Peter and the Starcatcher by Rick Elice, based on the novel by Dave Barry and Ridley Pearson. Music by Wayne Barker. Directed by Spiro Veloudos. Music Director, Catherine Stornetta, Choreography by Ilyse Robbins. Staged by Lyric Stage of Boston, 140 Clarendon Street, Boston, MA, through June 26.
A prequel to Peter Pan: “An acclaimed new play (partly inspired by the theatricality of Nicholas Nickleby) that uses ingenious stagecraft, the talents of a dozen of our favorite actors, and the limitless possibilities of your imagination to create theatrical magic.” The show “chronicles the adventures of Molly, a girl charged to protect a cargo of stardust from falling into the wrong hands, and an orphan named Peter who eventually becomes The Boy Who Never Grew Up.” The cast includes some real pros — Margaret Ann Brady, Ed Hoopman, Margarita Martinez, Will McGarrahan, Marc Pierre, and Robert Saoud. Arts Fuse review
Brilliant Traces by Cindy Lou Johnson. Directed by Kyler Taustin. Presented by the Brown Box Theatre Project at Atlantic Wharf, 290 Congress Street, Boston, MA, June 12.
This two-hander is “set in a remote cabin nestled in the Alaskan wilderness. Sole occupant, Henry Harry, sleeps as a blizzard rages outside. When he is awakened by a pounding at the door, a dazed stranger stumbles in without explanation in her full bridal attire before falling asleep for two days. As Henry Harry cares for her, Rosannah dissects her reckless non-stop drive from an Arizona wedding chapel to Alaska. The two navigate each other within the confines of this tiny cabin as they begin to reconcile their own loneliness and grapple with wounded pasts, gnawing regrets, and desperate fears in whiteout conditions.”
Twelfth Night: Twelfth Night (or What You Will) and What You Will (or Twelfth Night), by William Shakespeare. Directed by Eric Tucker. Nora Theatre Company presents the Bedlam stagings at the Central Square Theater, Cambridge, MA, through July 10.
Another thrilling theatrical venture from Bedlam. Two different versions of Shakespeare’s beloved romantic comedy, both of them staged by the same director and performed by the same five-person cast, whose members share between them all 12 parts. Arts Fuse interview with Bedlam’s Eric Tucker.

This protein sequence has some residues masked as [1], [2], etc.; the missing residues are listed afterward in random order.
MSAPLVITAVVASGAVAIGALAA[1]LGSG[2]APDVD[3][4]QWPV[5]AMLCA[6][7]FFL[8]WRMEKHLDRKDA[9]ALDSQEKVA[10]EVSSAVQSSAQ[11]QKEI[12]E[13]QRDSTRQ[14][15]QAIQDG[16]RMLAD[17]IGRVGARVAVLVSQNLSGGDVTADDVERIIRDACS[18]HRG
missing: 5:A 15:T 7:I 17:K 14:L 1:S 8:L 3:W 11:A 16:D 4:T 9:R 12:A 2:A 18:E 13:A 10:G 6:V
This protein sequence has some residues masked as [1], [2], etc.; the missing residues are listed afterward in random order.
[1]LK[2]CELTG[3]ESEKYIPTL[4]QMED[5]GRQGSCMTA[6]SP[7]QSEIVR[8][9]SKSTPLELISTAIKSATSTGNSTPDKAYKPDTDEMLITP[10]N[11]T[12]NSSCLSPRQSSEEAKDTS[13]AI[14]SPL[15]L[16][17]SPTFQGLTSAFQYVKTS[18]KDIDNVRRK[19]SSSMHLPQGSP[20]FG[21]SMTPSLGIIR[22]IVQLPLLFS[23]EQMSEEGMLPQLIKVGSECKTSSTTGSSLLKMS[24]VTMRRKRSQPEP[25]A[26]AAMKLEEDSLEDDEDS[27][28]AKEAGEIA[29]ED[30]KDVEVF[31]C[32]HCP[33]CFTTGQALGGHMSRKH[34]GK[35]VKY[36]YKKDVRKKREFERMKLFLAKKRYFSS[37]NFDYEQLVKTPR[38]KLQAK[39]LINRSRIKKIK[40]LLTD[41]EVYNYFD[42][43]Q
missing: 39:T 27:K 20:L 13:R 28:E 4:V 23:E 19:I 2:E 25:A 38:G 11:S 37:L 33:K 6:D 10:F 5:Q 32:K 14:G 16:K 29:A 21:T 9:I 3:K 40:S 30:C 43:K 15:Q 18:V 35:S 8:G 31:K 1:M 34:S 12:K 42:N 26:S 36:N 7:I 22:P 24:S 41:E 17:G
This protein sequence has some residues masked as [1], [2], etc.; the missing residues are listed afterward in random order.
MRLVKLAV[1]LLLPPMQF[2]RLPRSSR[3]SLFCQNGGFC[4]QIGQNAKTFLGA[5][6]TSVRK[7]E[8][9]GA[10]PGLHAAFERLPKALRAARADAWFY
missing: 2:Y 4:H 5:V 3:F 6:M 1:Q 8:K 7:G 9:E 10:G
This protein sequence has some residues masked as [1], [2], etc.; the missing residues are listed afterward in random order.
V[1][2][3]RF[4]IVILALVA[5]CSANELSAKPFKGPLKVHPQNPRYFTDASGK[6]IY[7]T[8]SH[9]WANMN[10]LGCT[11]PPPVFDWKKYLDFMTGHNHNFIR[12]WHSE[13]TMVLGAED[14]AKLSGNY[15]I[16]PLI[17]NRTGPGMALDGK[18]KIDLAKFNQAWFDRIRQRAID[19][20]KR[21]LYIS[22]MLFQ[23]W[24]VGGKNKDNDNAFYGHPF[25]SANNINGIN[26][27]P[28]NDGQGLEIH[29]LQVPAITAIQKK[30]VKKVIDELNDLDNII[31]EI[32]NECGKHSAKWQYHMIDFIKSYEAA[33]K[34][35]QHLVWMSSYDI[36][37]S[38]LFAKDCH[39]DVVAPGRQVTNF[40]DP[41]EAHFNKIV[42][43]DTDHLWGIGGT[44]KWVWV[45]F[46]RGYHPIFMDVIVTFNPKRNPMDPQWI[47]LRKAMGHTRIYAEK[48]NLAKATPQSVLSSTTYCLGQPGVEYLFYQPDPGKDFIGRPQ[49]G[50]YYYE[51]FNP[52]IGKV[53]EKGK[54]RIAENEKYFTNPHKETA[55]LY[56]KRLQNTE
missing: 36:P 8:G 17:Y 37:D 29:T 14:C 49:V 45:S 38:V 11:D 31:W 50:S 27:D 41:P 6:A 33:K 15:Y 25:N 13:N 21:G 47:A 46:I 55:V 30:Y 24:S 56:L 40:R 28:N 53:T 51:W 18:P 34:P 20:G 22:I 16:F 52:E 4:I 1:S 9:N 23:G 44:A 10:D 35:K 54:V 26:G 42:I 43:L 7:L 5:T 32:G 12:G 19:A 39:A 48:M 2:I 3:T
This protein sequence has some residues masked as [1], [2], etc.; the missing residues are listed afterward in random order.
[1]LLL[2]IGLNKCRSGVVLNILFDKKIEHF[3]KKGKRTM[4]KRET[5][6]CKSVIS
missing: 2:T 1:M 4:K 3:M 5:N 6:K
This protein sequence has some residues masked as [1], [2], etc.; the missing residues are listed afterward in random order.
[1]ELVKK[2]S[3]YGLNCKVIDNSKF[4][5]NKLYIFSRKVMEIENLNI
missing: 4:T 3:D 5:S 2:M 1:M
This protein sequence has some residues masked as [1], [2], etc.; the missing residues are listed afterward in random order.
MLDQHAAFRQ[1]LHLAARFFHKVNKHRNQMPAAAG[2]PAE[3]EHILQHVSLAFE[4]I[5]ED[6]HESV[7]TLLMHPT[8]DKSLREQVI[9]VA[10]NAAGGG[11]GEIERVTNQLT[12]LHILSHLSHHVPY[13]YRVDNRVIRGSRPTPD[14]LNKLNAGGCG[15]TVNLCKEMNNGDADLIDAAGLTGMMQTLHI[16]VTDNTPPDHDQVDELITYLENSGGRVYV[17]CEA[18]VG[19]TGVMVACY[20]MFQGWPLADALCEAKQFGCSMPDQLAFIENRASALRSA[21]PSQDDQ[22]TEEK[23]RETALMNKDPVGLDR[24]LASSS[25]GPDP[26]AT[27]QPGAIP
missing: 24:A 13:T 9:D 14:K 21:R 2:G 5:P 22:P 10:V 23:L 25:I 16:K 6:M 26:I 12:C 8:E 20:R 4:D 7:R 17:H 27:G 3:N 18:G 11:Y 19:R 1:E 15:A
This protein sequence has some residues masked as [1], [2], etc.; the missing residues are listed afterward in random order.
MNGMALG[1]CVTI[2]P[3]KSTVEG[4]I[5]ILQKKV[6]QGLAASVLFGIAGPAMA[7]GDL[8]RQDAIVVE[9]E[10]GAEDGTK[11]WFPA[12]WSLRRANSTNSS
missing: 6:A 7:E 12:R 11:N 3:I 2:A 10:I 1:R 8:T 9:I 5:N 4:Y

Macbeth by William Shakespeare. Directed by Hatem Adell. Staged by It’s a Fiasco and presented under the auspices of Actors’s Equity Associations’s Members’ Project Code, at the Longfellow Park, Cambridge, on June 12 and at Danehy Park, Cambridge, through June 19.
The woods of Cambridge stand in for the Birnam forest in this outdoor production of the Scottish play.
Wild Williams, Three late one-act plays by Tennessee Williams. Directed by Davis Robinson. Performed by Beau Jest Moving Theater. At the Charlestown Working Theater, Charlestown, MA, June 12.
A must-see for anyone interested in Tennessee Williams. “For the past ten years, the Provincetown Tennessee Williams Festival has pioneered efforts to re-examine Tennessee’s work and take a fresh look at these plays dismissed as too wild or too experimental. Beau Jest Moving Theater premiered three of these plays at the Festival, and now brings two of them together in Boston for the first time, along with a third rarely performed play. Wild Williams consists of The Pronoun I, The Remarkable Rooming House of Madame Le Monde, and Aimez-Vous Ionesco? These plays ruminate on the passing of time, of fraying friendships, and the struggle to survive. They are savagely funny. All three plays were written in the last years of his life and share themes and images that help give any interested Tennessee Williams fan a much-fuller picture of the man, the poet, and the creative output of a genius who refused to give up.” Beau Jest Moving Theater’s production of The Remarkable Rooming House of Madame Le Monde, which it performed at CWT in 2009, was a memorable treat. “Mature audiences only. Mature themes and language.”
Lobster Girl, written and directed by Weylin Symes with original music and lyrics by Steven Barkhimer. Staged by Stoneham Theatre, 395 Main Street Stoneham, MA, through June 26
“When Hank invites his girlfriend’s 14-year-old daughter, Cora, out for the day on his lobster boat off of Cape Ann, things go swimmingly until his assistant lets it slip that wedding bells will soon chime. That’s when the seas start to get a bit choppy.” The cast includes, among others, Barkhimer, William Gardner, Ceit Zweil, and Brigit Smith.